T For Two

by | May 22, 2001

On Friday investors will have to decide whether to exchange their shares of AT&T for shares of the AT&T Wireless tracking stock. When the big index funds decide, it will move the market. In the exchange offer that expires Friday, AT&T will accept up to 427 million T shares, exchanging each one for 1.176 shares […]

On Friday investors will have to decide whether to exchange their shares of AT&T for shares of the AT&T Wireless tracking stock. When the big index funds decide, it will move the market.

In the exchange offer that expires Friday, AT&T will accept up to 427 million T shares, exchanging each one for 1.176 shares of AWE. If the offer is fully subscribed, then AT&T’s holdings of AWE will fall from about 70% today to just under 50%. Then in midsummer, AT&T will distribute its remaining AWE shares to all T shareholders, and AWE will convert from a tracking stock to a regular stock.

Should you exchange your T shares for the AWE shares on Friday? Well, if it helps, I can tell you that here on our trading desk we refer to AWE as “AT&T Worthless.” But then we don’t exactly love the parent company either. So, for us, Friday’s offer is little more than the opportunity to exchange a frying pan for a fire.

If you manage some of the $1 trillion indexed to the S&P 500, the decision is pretty much already made for you. You don’t want to exchange your T shares for AWE shares, because AWE isn’t a member of the S&P 500, and probably isn’t going to be anointed as one by Friday.

But that doesn’t mean the indexers will do nothing on Friday. Because the exchange offer will effectively extinguish shares of T, its market capitalization will go down — so indexers will have to hold less of it in order to track their capitalization-weighted benchmark.

Right now T’s index weight is about 0.74%, and after Friday it will be 0.65%. That means indexers will have to sell about 38 million shares market-on-close on Friday, and redistribute the proceeds across the other 499 stocks in the index. The market value of that trade is about $839 million on each side.

There are two potentially complicating factors.

First, since the exchange offer was announced, T has traded at a discount to AWE. In other words, the value of a share of T was less than the value of the 1.176 shares of AWE for which it could be exchanged. I’ve seen the discount as high as 9%, but today it’s closer to 2%. Lots of arbs have tried to take advantage of this by buying T and simultaneously shorting AWE, planning to tender on Friday to unwind the trade at a profit.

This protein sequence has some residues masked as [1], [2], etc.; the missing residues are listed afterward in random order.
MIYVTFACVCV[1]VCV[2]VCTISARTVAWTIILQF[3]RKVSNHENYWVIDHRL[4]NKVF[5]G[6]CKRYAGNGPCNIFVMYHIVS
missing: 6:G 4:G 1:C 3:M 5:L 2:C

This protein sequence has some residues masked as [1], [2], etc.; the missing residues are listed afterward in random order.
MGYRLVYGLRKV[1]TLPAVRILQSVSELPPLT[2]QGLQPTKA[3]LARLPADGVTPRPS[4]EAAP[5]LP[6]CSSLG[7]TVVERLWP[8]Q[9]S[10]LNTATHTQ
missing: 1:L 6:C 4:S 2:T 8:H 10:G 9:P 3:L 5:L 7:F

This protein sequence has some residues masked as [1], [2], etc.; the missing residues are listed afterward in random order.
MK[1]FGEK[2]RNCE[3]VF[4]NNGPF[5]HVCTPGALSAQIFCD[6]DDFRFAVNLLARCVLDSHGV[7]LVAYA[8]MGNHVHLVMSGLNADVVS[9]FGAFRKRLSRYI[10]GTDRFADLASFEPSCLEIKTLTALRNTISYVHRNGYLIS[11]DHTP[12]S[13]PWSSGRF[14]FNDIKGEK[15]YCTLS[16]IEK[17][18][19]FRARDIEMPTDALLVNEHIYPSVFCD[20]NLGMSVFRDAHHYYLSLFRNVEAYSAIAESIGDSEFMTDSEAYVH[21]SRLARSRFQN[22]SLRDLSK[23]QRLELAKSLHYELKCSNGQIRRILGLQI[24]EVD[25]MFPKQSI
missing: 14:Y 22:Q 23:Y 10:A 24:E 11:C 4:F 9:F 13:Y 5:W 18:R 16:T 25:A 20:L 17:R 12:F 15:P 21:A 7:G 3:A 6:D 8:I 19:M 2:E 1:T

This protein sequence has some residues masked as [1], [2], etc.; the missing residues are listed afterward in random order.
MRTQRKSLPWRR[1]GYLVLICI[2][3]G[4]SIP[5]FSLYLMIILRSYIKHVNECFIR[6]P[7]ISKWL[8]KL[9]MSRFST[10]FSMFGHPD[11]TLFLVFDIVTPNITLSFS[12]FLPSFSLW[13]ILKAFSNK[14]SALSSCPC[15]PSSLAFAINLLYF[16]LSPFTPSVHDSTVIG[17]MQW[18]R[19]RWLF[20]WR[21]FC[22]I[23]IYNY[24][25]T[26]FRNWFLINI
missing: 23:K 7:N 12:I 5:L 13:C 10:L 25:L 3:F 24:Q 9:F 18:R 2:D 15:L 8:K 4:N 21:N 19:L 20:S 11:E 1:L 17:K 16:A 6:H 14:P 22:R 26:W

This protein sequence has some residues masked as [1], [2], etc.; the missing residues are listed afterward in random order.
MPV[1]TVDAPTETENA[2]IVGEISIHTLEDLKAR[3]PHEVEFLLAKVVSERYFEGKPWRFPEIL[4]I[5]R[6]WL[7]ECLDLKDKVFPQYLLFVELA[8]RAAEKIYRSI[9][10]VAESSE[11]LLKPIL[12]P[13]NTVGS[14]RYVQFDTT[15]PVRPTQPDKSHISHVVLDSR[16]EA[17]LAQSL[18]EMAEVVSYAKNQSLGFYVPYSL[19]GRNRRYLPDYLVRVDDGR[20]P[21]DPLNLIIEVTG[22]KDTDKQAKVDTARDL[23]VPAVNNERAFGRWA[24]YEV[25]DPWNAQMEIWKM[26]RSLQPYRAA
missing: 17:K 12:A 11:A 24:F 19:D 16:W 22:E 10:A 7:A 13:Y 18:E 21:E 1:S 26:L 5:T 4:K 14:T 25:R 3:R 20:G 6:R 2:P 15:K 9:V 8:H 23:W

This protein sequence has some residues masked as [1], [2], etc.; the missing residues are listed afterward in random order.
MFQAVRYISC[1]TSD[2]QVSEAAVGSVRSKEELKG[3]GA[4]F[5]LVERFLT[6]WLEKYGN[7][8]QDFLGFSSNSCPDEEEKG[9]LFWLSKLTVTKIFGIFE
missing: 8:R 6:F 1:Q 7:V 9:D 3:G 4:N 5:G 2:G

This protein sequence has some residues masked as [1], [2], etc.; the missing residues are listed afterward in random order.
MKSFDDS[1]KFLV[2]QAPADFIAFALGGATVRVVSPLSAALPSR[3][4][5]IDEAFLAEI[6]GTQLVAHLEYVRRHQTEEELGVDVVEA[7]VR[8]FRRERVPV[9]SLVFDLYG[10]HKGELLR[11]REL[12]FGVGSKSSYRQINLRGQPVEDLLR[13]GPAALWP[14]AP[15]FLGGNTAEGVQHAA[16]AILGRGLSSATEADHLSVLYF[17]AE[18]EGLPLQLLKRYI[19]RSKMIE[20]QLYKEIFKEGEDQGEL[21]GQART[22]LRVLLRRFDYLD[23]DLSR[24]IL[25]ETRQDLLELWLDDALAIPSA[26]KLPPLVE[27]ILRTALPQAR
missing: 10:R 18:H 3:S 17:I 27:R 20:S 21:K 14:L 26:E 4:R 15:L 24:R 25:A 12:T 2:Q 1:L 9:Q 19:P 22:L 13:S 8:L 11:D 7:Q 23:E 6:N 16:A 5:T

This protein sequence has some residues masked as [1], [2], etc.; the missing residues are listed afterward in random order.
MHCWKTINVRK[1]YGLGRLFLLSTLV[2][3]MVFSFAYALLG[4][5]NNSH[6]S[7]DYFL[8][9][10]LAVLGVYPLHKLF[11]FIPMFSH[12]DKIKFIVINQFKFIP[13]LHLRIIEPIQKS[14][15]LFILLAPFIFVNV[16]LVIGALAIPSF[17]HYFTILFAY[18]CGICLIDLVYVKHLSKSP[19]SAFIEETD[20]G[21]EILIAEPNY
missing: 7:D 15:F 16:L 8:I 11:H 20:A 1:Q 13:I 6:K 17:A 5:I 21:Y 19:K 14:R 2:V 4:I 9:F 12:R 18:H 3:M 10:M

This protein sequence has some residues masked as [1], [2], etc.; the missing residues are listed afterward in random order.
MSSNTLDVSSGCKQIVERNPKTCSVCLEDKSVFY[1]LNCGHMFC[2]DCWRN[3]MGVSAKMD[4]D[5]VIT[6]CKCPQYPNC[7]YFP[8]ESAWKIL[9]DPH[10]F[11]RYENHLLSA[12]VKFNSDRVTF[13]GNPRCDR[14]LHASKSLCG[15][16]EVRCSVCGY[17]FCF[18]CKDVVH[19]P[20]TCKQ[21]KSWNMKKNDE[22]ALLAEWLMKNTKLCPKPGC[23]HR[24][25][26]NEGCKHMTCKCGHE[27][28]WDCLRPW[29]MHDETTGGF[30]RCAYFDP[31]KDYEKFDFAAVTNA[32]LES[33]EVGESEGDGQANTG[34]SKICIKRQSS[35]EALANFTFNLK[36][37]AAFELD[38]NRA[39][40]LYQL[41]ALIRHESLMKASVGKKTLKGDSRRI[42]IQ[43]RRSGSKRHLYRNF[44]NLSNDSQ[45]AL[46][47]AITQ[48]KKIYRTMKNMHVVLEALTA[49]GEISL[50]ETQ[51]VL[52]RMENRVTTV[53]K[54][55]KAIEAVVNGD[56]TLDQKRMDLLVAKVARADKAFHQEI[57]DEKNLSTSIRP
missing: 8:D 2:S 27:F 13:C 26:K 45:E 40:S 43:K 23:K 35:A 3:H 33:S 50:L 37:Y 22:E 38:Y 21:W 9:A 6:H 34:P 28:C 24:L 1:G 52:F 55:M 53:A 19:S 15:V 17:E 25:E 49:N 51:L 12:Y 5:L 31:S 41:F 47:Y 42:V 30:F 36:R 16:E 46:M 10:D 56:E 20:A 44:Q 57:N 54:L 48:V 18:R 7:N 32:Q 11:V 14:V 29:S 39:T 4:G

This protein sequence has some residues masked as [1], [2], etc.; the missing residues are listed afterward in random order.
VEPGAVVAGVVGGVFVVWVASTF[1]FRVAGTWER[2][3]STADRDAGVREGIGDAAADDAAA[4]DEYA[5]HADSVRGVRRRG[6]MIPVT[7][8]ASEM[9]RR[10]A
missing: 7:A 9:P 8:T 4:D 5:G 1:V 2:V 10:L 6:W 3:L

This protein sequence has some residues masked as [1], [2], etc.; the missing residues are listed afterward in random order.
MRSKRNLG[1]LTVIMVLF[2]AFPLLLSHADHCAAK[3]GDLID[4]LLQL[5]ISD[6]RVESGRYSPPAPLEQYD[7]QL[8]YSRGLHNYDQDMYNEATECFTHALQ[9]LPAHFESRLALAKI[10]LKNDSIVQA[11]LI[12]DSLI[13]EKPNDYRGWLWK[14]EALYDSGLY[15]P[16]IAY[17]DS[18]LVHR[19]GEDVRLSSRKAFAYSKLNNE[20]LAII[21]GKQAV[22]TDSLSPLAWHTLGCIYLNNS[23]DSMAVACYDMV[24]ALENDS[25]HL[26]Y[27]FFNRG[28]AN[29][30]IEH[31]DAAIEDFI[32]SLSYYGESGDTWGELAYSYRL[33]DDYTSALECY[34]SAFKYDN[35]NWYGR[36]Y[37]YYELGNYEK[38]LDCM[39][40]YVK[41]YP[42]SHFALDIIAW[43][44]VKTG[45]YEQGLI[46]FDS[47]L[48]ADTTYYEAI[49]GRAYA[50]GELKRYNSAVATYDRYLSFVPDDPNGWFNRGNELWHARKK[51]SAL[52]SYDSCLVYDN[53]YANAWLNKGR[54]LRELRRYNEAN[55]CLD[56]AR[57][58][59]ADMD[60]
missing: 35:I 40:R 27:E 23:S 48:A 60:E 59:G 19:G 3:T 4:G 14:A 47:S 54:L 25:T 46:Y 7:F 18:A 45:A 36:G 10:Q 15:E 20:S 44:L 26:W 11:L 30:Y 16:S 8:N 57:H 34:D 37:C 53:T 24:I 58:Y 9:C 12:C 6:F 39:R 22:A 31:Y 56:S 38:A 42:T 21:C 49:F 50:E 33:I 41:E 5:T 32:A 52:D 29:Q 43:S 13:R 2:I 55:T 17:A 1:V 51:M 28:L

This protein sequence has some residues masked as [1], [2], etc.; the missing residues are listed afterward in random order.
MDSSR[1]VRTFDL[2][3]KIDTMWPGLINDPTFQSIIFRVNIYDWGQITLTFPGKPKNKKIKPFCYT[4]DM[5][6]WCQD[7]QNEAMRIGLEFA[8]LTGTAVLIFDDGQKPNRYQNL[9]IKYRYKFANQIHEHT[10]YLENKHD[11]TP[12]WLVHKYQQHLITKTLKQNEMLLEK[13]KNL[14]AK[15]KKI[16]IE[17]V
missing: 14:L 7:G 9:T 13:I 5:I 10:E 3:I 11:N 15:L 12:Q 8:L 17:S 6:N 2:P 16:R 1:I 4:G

The risk in that trade for the arbs is that they don’t know how fully the exchange offer will be subscribed. If it’s oversubscribed, they won’t get all their T shares exchanged for AWE shares, and on Monday morning they’ll be scrambling to sell T and buy back AWE. Some have hedged with options, but that doesn’t make the risk go away — it just transfers it to someone else who will have to do the scrambling.

If AWE is still at a discount on Friday, perhaps the more aggressive indexers will short AWE instead of selling T at the close, and then tender their T shares to cover the short. This would eliminate a little bit of the direct selling pressure on T. But I don’t expect much of this. The discount is steadily narrowing to zero, but the risk of not knowing how many tendered shares will be exchanged remains just as great.

The second potential complication is that Standard and Poor’s just might anoint AWE as an S&P 500 Index member on Friday. If that happens, indexers will still sell their T, but they’ll need to replace it with shares of AWE instead of replacing it with shares of the other 499 stocks.

Exchanging their T shares for AWE is an imperfect solution, because they don’t know how many of the shares they tender will actually be exchanged. But even if they were all exchanged, indexers would still be buyers of AWE — because the fraction of AWE’s market capitalization represented by the exchange is only 20% of its total capitalization. So indexers would need to buy about four times as much AWE market-on-close on Friday as they would get, at maximum, in the exchange offer.

That means they’d be net sellers not only of T, but of the other 499 stocks in the index as well, in order to raise the money to buy the extra AWE shares they’ll need. But remember, it only plays that way if S&P adds AWE to the index. Odds are they won’t do that — so the indexers will be sellers of T and buyers of the other 499 index stocks, size by large.

I have no idea whether this event will be exploitable by speculators who try to make a quick buck off the indexers by, in essence, front-running their predictable market-on-close orders. The indexers and the brokers who take execution risk for them aren’t stupid — so be careful if you go up against them in this highly liquid name in this highly publicized transaction.


The views expressed within represent those of the author, and do not necessarily reflect those of Capitalism Magazine’s publishers.

Don Luskin is Chief Investment Officer for Trend Macrolytics, an economics research and consulting service providing exclusive market-focused, real-time analysis to the institutional investment community. You can visit the weblog of his forthcoming book ‘The Conspiracy to Keep You Poor and Stupid’ at www.poorandstupid.com. He is also a contributing writer to SmartMoney.com.

The views expressed above represent those of the author and do not necessarily represent the views of the editors and publishers of Capitalism Magazine. Capitalism Magazine sometimes publishes articles we disagree with because we think the article provides information, or a contrasting point of view, that may be of value to our readers.

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